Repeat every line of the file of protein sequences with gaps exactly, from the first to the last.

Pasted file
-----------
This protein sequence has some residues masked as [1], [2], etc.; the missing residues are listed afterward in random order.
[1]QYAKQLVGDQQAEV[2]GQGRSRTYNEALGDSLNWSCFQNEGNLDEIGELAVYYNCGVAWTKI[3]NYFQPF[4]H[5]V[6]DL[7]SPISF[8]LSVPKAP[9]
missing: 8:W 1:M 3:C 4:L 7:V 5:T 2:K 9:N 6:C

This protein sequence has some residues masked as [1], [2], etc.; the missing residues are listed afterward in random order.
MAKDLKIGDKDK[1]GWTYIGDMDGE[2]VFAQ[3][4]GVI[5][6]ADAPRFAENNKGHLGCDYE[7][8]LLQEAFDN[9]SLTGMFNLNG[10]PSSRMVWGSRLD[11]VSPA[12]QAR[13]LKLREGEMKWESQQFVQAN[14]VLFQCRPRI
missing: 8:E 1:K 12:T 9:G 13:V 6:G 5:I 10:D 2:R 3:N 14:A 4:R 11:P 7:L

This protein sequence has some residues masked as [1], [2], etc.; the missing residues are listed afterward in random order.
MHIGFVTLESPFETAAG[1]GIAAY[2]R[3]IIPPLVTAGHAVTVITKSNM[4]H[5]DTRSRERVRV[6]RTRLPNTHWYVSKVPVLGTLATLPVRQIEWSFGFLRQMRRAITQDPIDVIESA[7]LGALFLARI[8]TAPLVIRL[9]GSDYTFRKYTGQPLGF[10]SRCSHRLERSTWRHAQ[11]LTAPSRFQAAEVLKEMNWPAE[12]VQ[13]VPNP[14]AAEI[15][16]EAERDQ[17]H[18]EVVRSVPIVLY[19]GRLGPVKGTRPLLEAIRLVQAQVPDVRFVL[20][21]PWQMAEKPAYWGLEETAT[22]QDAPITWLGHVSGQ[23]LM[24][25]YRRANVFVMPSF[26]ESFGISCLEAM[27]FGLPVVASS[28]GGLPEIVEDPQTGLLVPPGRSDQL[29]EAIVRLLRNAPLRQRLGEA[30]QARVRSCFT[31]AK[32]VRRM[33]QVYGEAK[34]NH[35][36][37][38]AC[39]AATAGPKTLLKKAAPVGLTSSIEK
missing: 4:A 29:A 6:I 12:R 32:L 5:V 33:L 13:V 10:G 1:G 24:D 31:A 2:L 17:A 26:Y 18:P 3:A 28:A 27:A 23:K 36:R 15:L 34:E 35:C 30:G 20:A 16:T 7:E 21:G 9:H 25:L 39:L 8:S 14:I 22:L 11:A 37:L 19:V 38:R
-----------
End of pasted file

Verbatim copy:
This protein sequence has some residues masked as [1], [2], etc.; the missing residues are listed afterward in random order.
[1]QYAKQLVGDQQAEV[2]GQGRSRTYNEALGDSLNWSCFQNEGNLDEIGELAVYYNCGVAWTKI[3]NYFQPF[4]H[5]V[6]DL[7]SPISF[8]LSVPKAP[9]
missing: 8:W 1:M 3:C 4:L 7:V 5:T 2:K 9:N 6:C

This protein sequence has some residues masked as [1], [2], etc.; the missing residues are listed afterward in random order.
MAKDLKIGDKDK[1]GWTYIGDMDGE[2]VFAQ[3][4]GVI[5][6]ADAPRFAENNKGHLGCDYE[7][8]LLQEAFDN[9]SLTGMFNLNG[10]PSSRMVWGSRLD[11]VSPA[12]QAR[13]LKLREGEMKWESQQFVQAN[14]VLFQCRPRI
missing: 8:E 1:K 12:T 9:G 13:V 6:G 5:I 10:D 2:R 3:N 14:A 4:R 11:P 7:L

This protein sequence has some residues masked as [1], [2], etc.; the missing residues are listed afterward in random order.
MHIGFVTLESPFETAAG[1]GIAAY[2]R[3]IIPPLVTAGHAVTVITKSNM[4]H[5]DTRSRERVRV[6]RTRLPNTHWYVSKVPVLGTLATLPVRQIEWSFGFLRQMRRAITQDPIDVIESA[7]LGALFLARI[8]TAPLVIRL[9]GSDYTFRKYTGQPLGF[10]SRCSHRLERSTWRHAQ[11]LTAPSRFQAAEVLKEMNWPAE[12]VQ[13]VPNP[14]AAEI[15][16]EAERDQ[17]H[18]EVVRSVPIVLY[19]GRLGPVKGTRPLLEAIRLVQAQVPDVRFVL[20][21]PWQMAEKPAYWGLEETAT[22]QDAPITWLGHVSGQ[23]LM[24][25]YRRANVFVMPSF[26]ESFGISCLEAM[27]FGLPVVASS[28]GGLPEIVEDPQTGLLVPPGRSDQL[29]EAIVRLLRNAPLRQRLGEA[30]QARVRSCFT[31]AK[32]VRRM[33]QVYGEAK[34]NH[35][36][37][38]AC[39]AATAGPKTLLKKAAPVGLTSSIEK
missing: 4:A 29:A 6:I 12:R 32:L 5:V 33:L 13:V 10:G 1:G 24:D 31:A 2:L 17:A 26:Y 18:P 3:A 28:A 27:A 23:K 36:R 15:L 34:E 35:C 30:G 20:A 16:T 7:E 21:G 9:H 25:L 39:L 8:S 14:I 22:L 11:A 37:L 19:V 38:R